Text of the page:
Good Lord, what is wrong with those people sitting there watching a woman being roofied?!  My friend was roofied, woke up the next day in her own bed, bloody, gang raped, purse gone, half her apartment stolen--no memory of anything after ordering her first drink in a pub and going to the ladies' room.  She and a classmate had stopped by a pub for a beer after a nighttime college class and the other woman stepped outside for a cigarette, started talking to people she knew and just thought my friend had gone on home, since she lived so close.  (The second woman's life is messed up, too, with guilt about being so casual that night.)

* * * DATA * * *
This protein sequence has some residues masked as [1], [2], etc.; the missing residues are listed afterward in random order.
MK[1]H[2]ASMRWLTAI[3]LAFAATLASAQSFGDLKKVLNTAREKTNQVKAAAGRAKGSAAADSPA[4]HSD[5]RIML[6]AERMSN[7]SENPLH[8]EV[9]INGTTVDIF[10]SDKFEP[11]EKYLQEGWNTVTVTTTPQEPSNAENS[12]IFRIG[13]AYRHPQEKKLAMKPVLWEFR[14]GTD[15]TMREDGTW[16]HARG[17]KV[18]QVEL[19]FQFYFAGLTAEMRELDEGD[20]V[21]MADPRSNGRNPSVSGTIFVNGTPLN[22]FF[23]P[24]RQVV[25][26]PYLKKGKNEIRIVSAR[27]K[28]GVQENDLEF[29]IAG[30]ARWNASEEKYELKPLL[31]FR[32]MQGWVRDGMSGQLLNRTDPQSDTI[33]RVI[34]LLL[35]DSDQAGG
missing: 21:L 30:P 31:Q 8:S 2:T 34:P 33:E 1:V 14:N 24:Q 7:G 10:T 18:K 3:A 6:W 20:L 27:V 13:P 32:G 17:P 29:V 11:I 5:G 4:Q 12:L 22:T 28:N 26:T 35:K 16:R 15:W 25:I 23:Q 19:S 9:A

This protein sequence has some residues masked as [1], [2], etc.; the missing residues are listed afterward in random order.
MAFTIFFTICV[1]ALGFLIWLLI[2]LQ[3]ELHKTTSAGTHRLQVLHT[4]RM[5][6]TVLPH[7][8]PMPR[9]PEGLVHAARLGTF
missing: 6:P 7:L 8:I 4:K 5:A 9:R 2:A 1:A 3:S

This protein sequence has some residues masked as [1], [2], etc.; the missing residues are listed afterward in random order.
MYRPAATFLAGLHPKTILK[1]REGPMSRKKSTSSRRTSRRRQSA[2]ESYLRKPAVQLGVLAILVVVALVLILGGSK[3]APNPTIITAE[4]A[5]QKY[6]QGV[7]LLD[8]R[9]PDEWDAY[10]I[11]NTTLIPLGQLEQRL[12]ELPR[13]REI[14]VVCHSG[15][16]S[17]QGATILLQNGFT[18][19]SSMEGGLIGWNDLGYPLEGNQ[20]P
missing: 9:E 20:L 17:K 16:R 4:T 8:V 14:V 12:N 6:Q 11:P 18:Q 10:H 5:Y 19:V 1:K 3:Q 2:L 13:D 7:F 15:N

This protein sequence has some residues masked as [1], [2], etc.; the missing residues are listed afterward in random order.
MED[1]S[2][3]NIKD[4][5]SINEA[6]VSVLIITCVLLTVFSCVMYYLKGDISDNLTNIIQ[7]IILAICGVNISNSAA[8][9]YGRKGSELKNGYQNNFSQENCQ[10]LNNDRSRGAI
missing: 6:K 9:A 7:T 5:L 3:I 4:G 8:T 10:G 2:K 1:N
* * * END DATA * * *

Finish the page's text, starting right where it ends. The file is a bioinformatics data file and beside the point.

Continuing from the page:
Do you really have to know someone who went through something that horrible before you step up to stop a woman from being drugged and frog-marched out of a bar between two men?

 

.

Edited by candall

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I watch these  on hulu and I know they are a bit behind but on last week's episode they were in Voodoo Donuts (with a fat shaming mom). If you looked at the door to the cafe behind the customer's  heads you could see a huge "what would you do" poster on the door. I know they have to inform people a show is being filmed but it seems like it defeats the purpose of getting natural reactions to tell them exactly what show it is?